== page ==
Netflix’s new supernatural series concerns a missing child in a small rural town, and the adults, teenagers, and police officers who endeavor to find that kid, and also to unravel the mysterious nature of their home, which boasts secrets in the surrounding forest, a nearby nuclear power plant and crimes that date back to the 1980s. It features period clothing and music, boys riding at night on their bikes, and unnatural strangers who manipulate events from the shadows, not to mention absentee fathers, love triangles and a villain with malevolent intentions. It even has a haunting score that occasionally indulges in a bit of retro synthesizer.
In other words, it’s a saga tailor-made for Stranger Things fanatics.
Dark is a 10-part German-language production courtesy of creator/director Baran bo Odar (Sleepless) and writer Jantje Friese, and an attempt by the streaming service to further branch out into international markets with the sort of binge-watchable original content that’s flourished here in the states. It’s also, more importantly, a consistently engaging genre effort in its own right, employing unsettling production values and an enormous cast of well-drawn characters for a narratively splintered investigation into questions of fate and free will. A thriller mired in philosophical conundrums, it’s a show that starts small and then gradually expands into an eras-spanning look at humanity’s control (or lack thereof) over its own destiny. Come for the surface similarities to Stranger Things, stay for the unique time-travel insanity.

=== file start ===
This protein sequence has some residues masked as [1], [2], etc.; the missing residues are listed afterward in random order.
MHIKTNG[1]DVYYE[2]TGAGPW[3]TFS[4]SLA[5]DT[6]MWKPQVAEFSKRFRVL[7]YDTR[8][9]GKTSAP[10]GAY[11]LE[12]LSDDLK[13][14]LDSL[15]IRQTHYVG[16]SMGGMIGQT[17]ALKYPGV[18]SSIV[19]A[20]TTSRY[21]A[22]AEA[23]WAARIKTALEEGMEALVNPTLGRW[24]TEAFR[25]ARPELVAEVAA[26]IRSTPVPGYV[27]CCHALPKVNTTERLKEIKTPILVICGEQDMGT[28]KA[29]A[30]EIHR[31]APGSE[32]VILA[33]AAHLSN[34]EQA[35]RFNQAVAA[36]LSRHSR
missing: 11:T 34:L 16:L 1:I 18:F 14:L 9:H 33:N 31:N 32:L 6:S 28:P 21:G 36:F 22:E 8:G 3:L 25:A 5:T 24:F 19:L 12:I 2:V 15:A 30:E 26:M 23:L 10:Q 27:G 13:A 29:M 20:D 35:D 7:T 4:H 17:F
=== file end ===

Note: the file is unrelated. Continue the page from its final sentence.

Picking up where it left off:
That madness takes place in Winden, a fictional hamlet of misty woodlands, damp streets and perpetual rain that’s home to Michael Kahnwald (Sebastian Rudolph), who’s introduced hanging himself, albeit not before writing a letter that, per his instructions, should not be opened before Nov. 4, 2019, at 10:13 p.m. We won’t learn the contents of that missive until the conclusion of episode five, but its existence hangs over the ensuing proceedings, which concern his 16-year-old son Jonas (Louis Hofmann), who finds it awkward returning to school after a few months spent at the “nuthouse” dealing with his dad-killed-himself PTSD—a situation unbeknownst to his classmates, thanks to lies told by Jonas’ best friend Bartosz (Paul Lux). In the interim, Bartosz has started dating Jonas’ summer fling Martha (Lisa Vicari), although the more pressing local crisis is the disappearance of 15-year-old Erik Obendorf (Paul Radom), which continues to puzzle police chief Charlotte (Karoline Eichhorn) and detective Ulrich (Oliver Masucci, looking strikingly like Mads Mikkelsen).
While everyone is concerned about Erik, it’s Ulrich who finds himself most troubled, given that 33 years ago, his kid brother Mads (Valentin Oppermann) vanished without a trace. To compound matters, a boy’s body turns up with his eyes burned off and his eardrums shattered, the latter injury also found in flocks of dead birds. And then, during Jonas and company’s trip out to an ominous woodland cave near the nuclear facility (to procure Erik’s hidden drug stash), Ulrich’s Harry Houdini-loving 11-year-old son Mikkel (Daan Lennard Liebrenz)—dressed in a Donnie Darko-ish skeleton costume—disappears into thin air. This sends the town into a panic, and for all sorts of reasons, since the rest of Dark’s characters—including Jonas’ grandmother Ines (Angela Winkler), who has Michael’s letter; Charlotte’s husband Peter (Stephan Kampwirth), who’s hiding something from his spouse; Jonas’ mom Hannah (Maja Schöne), who’s having an affair with Ulrich; Regina (Deborah Kaufmann), who runs the local hotel; and Charlotte’s dementia-addled father Helge (Hermann Beyer), who keeps escaping from the nursing home and muttering “It’s going to happen again”—all have secrets that, in some way, relate back to the kids’ abductions.